Spring has started here along the Gulf Coast area. Snowflakes or leucojums are some of the first to bloom.
Wendy’s Wish Salvia has made a comeback from flooding rain and freezes. It didn’t bloom at all last year.
Paperwhites bloom along with Snowflakes. Both are bulbs that can survive our climate.
Fire Spike, Odontonema strictum begins its blooming in late winter. It is a hummingbird favorite. Most Fire Spikes are red like fire, but somehow I have pinkish purple one.
Violets, of course, are early bloomers and this Australian violet, Viola hederacea, is growing happily on rocks and the patio after relocating itself more than 5 feet from where it was originally planted. The first time I bought this plant, it was called Confederate Violet.
Mixed in with it, is what I have always called Mexican Knot Weed. As it turns out, the plant is from China not Mexico. Its proper name is Polygonum capitatum and its common names are Pink Button, Pink Knotweed, Pink Fleece, Pinkhead, Smartweed, Pink Clover and Punching Balls. I could not find the name Mexican Knot Weed, except on the single pot I bought over 20 years ago. This little plant came along when I moved by hitchhiking with another plant and it has popped up here and there all over the yard. In China it is used to cure many aliments.
Part II coming.
A rose bush I bought many years ago was mislabeled and turned out to be a climbing rose. As I did plant it under a Bottle Brush tree, it took full advantage and made its way to the top.
I had been debating on whether or not to cut it back as it is probably stressing the tree. A recent windy thunderstorm made the decision for me and knocked the long cane from the tree.
I haven’t cut it back yet, as I’m enjoying the roses dripping down from the tree and the pollinators like the winter treat.
This Fall I had some plants decide to bloom after many years of being flowerless. I’m not sure what could have caused this. Maybe it was the two hard freezes we had last winter. The Ligularia has been nothing but big green leaves for years. But, this year put out several stems of cheery yellow flowers.
The Pink Japanese Anemone, which is a butterfly favorite, has only put out a few sad flowers in the past. This Fall there was a record breaking 12 stems that have bloomed for weeks.
The most surprising is my Angel Trumpet. It is in its second blooming and started while temperatures were in the 30’s.
Will the flowers last and be Christmas Angels?
Just a few days ago, we had perfect weather with the temperatures in the 80’s and low humidity. I took advantage of the warming sun and just sat near a flower bed. And I wasn’t the only one. The blooms were covered with all kinds of pollinators. I managed to photograph a few.
The American White Pelicans were flying against the clear blue sky and some small flocks of visiting birds were poking around looking for bugs. One little bird, a Ruby Crowned Kinglet, didn’t seem to mind me sitting there and came very close.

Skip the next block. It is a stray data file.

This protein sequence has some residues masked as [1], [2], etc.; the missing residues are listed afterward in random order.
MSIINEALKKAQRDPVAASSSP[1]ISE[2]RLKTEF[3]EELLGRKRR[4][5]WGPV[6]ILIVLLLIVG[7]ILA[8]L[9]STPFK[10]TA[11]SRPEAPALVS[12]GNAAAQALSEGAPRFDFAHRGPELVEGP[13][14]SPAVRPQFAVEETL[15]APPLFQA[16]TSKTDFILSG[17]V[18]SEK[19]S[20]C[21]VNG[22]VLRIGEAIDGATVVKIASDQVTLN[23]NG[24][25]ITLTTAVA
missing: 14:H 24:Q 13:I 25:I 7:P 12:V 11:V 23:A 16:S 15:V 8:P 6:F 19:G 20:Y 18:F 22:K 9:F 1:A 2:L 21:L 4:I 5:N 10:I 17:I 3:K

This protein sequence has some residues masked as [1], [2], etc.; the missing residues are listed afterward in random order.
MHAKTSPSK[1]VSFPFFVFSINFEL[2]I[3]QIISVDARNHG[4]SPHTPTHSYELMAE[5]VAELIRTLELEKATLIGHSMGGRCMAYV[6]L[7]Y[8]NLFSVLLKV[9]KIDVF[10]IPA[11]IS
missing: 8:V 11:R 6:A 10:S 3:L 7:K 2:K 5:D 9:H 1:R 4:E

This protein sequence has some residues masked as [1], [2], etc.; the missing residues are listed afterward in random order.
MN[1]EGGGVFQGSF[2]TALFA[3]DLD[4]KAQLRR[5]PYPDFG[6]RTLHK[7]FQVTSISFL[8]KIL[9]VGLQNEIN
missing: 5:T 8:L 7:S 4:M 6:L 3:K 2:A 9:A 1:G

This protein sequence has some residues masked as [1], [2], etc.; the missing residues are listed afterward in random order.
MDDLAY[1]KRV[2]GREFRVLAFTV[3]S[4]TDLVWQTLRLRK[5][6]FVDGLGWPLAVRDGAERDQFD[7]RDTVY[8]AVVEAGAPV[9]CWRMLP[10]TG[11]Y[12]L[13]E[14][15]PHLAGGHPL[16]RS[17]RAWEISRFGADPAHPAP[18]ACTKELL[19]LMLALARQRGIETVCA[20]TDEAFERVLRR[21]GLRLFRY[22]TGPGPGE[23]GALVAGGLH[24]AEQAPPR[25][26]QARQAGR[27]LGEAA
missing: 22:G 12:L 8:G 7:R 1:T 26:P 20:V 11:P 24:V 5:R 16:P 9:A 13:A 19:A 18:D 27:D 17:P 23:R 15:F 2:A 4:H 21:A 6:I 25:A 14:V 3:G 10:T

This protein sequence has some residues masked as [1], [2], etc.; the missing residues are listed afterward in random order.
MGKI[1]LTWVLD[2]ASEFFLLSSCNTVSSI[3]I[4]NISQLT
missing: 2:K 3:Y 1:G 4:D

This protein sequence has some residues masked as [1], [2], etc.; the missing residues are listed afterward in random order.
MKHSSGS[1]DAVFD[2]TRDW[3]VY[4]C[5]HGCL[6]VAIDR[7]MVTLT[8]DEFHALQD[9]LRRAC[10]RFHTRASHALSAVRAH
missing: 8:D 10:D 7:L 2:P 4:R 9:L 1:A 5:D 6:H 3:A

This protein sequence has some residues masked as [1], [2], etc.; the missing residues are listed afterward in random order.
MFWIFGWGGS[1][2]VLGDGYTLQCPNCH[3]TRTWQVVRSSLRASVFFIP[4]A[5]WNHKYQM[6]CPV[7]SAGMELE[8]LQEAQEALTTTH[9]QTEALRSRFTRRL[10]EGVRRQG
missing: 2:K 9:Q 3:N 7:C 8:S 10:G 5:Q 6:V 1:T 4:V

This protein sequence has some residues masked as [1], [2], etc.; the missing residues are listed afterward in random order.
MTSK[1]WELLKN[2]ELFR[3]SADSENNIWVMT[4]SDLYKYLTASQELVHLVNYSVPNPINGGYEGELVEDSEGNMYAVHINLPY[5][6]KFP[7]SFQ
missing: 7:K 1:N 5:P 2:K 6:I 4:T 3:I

Since that sunny day, our winter has returned with heavy rain and cold temperatures. But as it always happens in these parts, the weather is about to change and a great weekend is promised.
I always love the visiting wildlife in the yard. This day started with a rabbit waiting on his breakfast.
One sign of Fall is the arrival of the American White Pelicans. Every morning they take a long lazy flight.
A very unexpected visitor was this Tersa Sphinx Moth. I was weeding and when I brought my hand out of the plants, the moth was attached to my glove.
Take a close look at this photo to see the pine cones that were eaten by the squirrels. The ground was covered with the scales after the seeds were eaten. The squirrels had quite the feast, as a large area was littered with pine cone remains.
The black pot had been sitting in a bed in the front yard for several years. Its purpose was to hold the Golden Dewdrop Duranta (the tallest plant). Over time some, volunteers decided the large pot would be a great place to grow. White Penta and Abelmoschus Moschatus seeds dropped in. Even the Passion Flower is attracted to the pot. Luckily for them, I love volunteers and the plants have a happy place to grow.
Another volunteer that I am thrilled with is the Wishbone Flower (Torenia fournieri). Its tiny seed is able to lie low all winter and germinate when the temperature rises. Its nickname is Summer Pansy, as it is too hot to have real pansies here in the summer.
Shortly after photographing the pot full of volunteers, I came across another Abelmoschus volunteer growing in the cobble rocks. It was quickly moved to a bed. Volunteers are a great way to keep the garden full.
The Mexican Sunflower, Tithonia was a happy beacon on a cloudy day. The bright orange flower was extra shiny after a rain shower. The Tithonia is native to Central America and Mexico and is also called the Golden Flower of the Incas, Tree Marigold and Red Torch.